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How To Time Your Contractions

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Timing contractions is very easy to do, and can tell you a lot about your labor. You should learn how to time contractions in your childbirth class, or even from your doctor or midwife. (This is particularly important if you have a history or risk factors for preterm labor.)

The reason that it is important to know how to time contractions is that it will help you figure out what to do when you’re in labor.

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How far apart or close together your contractions are may help you make the decision on when to go to your place of birth, whether or not to call your doctor or midwife, or even how to structure your day. (Should you go to work or stay home? Stay up or go to sleep?)

“Timing contractions actually gave my husband something to do when he felt anxious,” recalls one mother. “It was calming and predictable for him and kept him focused on that. I figured if he were busy, I could work and he could focus on me when I needed him to focus on me.”

Many families will default to using an app to help them time their contractions, but sometimes contraction timing apps aren’t always cooperating, so it’s always good to know how to do it with just your watch.

Learning how to time contractions is simple. Here are the basics:

Difficulty: Easy

Time Required: 30 minutes

Here’s How:

  1. When you think you’re having regular contractions get a watch with a second hand or find someone to help you. Digital watches work well too.
  1. When a contraction begins, note the time. This is the time the contraction begins.
  2. When a contraction ends note the time. This is the time the contraction ends.
  3. The difference in these numbers, the beginning and ending, is how long the contractions are lasting.
  4. Note the time the next contraction begins.
  5. Note the time the next contraction begins.
  6. The distance from the first contraction to the second contraction is how far apart your contractions are.
  7. Time a few contractions to check for regularity. Then quit timing the contractions for awhile. Generally, contractions will stay in a pattern for awhile.

Tips on How to Time Contractions:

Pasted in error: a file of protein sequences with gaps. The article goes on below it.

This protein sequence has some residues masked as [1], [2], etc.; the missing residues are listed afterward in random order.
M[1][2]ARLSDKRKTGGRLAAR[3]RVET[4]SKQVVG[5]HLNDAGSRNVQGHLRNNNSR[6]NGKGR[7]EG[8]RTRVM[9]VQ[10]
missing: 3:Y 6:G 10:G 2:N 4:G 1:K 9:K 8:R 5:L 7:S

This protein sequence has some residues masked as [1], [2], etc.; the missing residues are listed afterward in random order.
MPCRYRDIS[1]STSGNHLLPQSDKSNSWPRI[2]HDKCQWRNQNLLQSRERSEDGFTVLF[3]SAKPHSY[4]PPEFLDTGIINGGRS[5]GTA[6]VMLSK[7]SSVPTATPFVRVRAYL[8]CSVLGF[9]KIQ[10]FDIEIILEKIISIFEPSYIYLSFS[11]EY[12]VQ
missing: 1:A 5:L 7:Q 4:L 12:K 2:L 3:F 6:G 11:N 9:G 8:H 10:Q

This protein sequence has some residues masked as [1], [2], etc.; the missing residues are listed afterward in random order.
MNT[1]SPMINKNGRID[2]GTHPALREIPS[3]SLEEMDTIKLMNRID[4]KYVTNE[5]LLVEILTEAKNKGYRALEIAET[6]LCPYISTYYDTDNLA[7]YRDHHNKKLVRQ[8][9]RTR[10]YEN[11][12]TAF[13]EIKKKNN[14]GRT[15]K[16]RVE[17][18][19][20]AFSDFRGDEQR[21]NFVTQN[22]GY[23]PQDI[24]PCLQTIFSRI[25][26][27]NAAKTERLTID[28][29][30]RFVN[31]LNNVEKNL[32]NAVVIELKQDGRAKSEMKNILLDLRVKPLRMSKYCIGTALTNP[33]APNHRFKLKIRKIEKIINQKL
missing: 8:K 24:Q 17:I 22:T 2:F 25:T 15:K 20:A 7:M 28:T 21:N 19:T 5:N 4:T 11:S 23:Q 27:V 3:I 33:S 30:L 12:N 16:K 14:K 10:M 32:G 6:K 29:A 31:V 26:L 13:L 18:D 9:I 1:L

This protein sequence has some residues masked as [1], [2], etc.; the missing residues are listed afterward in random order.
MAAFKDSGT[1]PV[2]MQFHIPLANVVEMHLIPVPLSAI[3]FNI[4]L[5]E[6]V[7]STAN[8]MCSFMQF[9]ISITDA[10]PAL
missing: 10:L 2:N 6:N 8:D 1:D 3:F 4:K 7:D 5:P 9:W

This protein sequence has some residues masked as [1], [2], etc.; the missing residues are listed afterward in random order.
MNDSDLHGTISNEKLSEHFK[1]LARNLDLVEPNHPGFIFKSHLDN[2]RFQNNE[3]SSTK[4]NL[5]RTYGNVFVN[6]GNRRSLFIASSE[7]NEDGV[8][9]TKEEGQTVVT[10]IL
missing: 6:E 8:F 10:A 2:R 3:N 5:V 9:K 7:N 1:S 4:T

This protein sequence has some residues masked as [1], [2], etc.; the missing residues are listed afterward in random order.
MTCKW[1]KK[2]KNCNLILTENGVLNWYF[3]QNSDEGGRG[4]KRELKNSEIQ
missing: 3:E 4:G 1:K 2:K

1. Don’t time every contraction. Only time them when they start and when you believe that they’ve changed in length or space.
  2. Ignore every contraction you can. Getting overly excited can get you to your place of birth faster, but won’t make the baby come any sooner.
  3. If you have questions call your doctor or midwife.

What You Need to Time Contractions:

  • A watch
  • Contraction timing app
  • Consider: paper and something with which to write

The Biggest Surprises About Timing Contractions?

There are plenty of things that may surprise you but here are some of the things that parents said:

“I was shocked at how regularly the contractions came. You really could set a watch by them, as the saying goes.”

“No one wanted my lengthy list of contractions that I had carefully and lovingly charted.

The nurses smiled at me and told me to sit it on the counter.”

“They were really rhythmic. They came and went and came and went, just like the books said.”

So, as you can see, timing contractions is a great skill for you to consider adding to your list of skills. While it may not be resume worthy as a skill, there may be a day or two in your life where it comes in particularly handy.

 

Credits:Verywell

CureJoy Editorial

The CureJoy Editorial team digs up credible information from multiple sources, both academic and experiential, to stitch a holistic health perspective on topics that pique our readers' interest.

CureJoy Editorial

The CureJoy Editorial team digs up credible information from multiple sources, both academic and experiential, to stitch a holistic health perspective on topics that pique our readers' interest.

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